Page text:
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Be on the lookout for brown patch, large patch diseases this fall

by Gabe Saldana, Texas A&M AgriLife

Cases of the turfgrass disease commonly identified as brown patch — more likely large patch in most warm-season turfgrasses — have spiked during a cool September that broke rainfall records across parts of the state, according to specialists with the Texas A&M AgriLife Extension Service.

Large patch and brown patch are caused by different groups of Rhizoctonia solani, a fungal pathogen, said Dr. Becky Grubbs, AgriLife Extension turfgrass specialist in College Station. The group associated with brown patch in cool-season grasses follows a different life cycle from the one responsible for large patch in Texas’ most common warm-season grasses, including St. Augustine and zoysiagrass.

Diagnosis by a certified nursery professional or turfgrass specialist is the best option for accuracy, Grubbs said. Continue reading

Three-day mosquito workshop in Jackson, MS

Texas A&M AgriLife Extension, the University of Texas Medical Branch in Galveston, Harris County Public Health and the Centers for Disease Control and Prevention are sponsoring a 3-day workshop on mosquitoes and vector-borne diseases in Jackson, Mississippi.

Date: August 28-30

Place: 570 E. Woodrow Wilson Ave, Jackson, MS.

Register: https://livestockvetento.tamu.edu/3-day-master-vector-certification-course/ Continue reading

New turfgrass specialist begins at Texas A&M

by Gabe Saldana, Texas A&M AgriLife

Efficient varieties and informed management practices can help Texans make the most of turfgrasses’ natural human health and environmental benefits, said the Texas A&M AgriLife Extension Service’s new turfgrass specialist.

Dr. Lindsey Hoffman assumed her post at the Texas A&M AgriLife Research and Extension Center in Dallas July 9. She said her public outreach initiatives will deliver holistic approaches for coaxing maximum benefit from turfgrass use. Continue reading

Gene editing approach aims for broad disease resistance in staple food crops

by Gabe Saldana, Texas A&M AgriLife

A novel gene editing approach could hold the key to broad-spectrum disease resistance in certain staple food crops without causing physical detriment to the plants, said a Texas A&M AgriLife Research scientist.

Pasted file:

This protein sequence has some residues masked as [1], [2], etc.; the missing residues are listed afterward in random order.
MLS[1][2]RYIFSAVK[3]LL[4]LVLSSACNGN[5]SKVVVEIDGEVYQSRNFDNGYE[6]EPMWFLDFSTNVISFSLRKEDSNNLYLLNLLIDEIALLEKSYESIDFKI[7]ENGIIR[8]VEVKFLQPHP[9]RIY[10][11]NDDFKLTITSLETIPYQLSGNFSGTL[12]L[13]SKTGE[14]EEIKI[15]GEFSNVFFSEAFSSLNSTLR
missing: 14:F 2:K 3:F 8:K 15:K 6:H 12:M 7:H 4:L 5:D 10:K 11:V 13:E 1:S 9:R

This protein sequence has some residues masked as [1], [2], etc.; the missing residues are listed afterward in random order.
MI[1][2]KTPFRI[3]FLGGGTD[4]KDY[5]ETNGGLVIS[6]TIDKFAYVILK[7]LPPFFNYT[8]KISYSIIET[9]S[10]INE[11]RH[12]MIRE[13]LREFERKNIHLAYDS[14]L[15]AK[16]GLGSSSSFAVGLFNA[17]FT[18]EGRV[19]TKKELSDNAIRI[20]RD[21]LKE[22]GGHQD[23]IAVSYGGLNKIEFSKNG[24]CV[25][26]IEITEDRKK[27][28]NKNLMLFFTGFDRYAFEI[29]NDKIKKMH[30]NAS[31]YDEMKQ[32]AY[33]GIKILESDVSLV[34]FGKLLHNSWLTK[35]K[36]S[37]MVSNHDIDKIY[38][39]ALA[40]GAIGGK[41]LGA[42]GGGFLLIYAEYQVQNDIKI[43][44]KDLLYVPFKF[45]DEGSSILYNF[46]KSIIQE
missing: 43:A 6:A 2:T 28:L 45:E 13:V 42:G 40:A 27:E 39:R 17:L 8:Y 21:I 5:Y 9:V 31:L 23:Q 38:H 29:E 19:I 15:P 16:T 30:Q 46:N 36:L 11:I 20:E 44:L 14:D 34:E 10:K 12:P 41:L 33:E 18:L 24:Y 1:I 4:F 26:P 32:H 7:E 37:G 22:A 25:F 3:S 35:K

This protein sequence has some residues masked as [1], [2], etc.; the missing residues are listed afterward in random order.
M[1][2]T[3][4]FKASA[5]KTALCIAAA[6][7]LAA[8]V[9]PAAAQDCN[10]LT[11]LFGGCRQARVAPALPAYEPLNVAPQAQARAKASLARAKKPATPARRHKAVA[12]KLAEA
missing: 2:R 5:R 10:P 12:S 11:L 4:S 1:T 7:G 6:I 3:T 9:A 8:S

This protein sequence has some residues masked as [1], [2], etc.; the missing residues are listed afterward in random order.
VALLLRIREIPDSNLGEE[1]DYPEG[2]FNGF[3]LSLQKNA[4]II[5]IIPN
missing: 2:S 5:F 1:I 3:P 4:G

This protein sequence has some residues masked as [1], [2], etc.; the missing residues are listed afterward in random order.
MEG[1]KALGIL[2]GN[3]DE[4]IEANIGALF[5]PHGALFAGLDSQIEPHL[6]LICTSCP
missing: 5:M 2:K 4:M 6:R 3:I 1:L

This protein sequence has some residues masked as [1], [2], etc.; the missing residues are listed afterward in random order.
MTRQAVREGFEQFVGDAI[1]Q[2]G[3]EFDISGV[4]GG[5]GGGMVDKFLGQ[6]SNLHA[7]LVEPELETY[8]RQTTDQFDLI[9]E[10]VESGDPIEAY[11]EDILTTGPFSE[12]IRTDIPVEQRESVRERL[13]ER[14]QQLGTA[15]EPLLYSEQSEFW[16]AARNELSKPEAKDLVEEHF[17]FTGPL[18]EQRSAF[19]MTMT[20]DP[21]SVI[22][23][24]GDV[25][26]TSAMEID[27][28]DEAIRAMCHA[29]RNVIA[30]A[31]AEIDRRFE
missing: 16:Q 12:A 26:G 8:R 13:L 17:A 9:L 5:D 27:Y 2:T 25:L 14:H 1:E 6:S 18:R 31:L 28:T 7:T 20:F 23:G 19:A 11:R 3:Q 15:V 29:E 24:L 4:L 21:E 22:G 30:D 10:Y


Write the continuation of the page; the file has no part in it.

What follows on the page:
Dr. Junqi Song, AgriLife Research plant pathologist in Dallas, explores how a “knock-in” gene editing approach might achieve better disease resistance in a wide range of crop plants. Continue reading

New kissing bug guide helps with fight against Chagas disease

from School Pest News, Texas A&M AgriLife

A guide to help battle a potentially fatal disease transferred by a blood-sucking insect called the kissing bug has been published by a task force led by The University of Texas Health Science Center at Houston (UTHealth).

While it may not make good bedtime reading, the new image-based guide from the Texas Chagas Task Force could keep you from falling victim to a disease caused by a parasite that the kissing bug carries. The parasite is Trypanosoma cruzi (T.cruzi), and the disease it causes is called Chagas disease. It is dubbed the silent killer because its symptoms are so elusive. If caught early, Chagas disease is treatable but if left undetected and untreated, it can eventually lead to problems such as heart failure, an enlarged heart or stroke. Continue reading

South Korea consults with Texas A&M on fire ants

by Steve Byrnes, Texas A&M AgriLife

South Korea has asked Texas A&M University for help in stopping an alien pest new to their country, but all too familiar to most Texans, officials said.

“The red imported fire ant has invaded Asia over the last few years, but the South Korean invasion is brand new,” said Dr. David Ragsdale, Texas A&M entomology department head at College Station. Continue reading

Experts gather in Texas to discuss mosquito and tick issues

by Blair Fannin, Texas A&M AgriLife

With ticks posing an ongoing threat to Texas’ cattle industry and mosquitoes causing challenging human health diseases such as Zika virus, a consortium of public health experts met at the Texas A&M AgriLife Research and Extension Center in Weslaco to hear the latest research and offer potential solutions.

Texas A&M AgriLife Research and the University of Texas Medical Branch at Galveston are leading a collaboration to solve threats from the pests as members of the Western Gulf Center of Excellence for Vector-Borne Diseases. Continue reading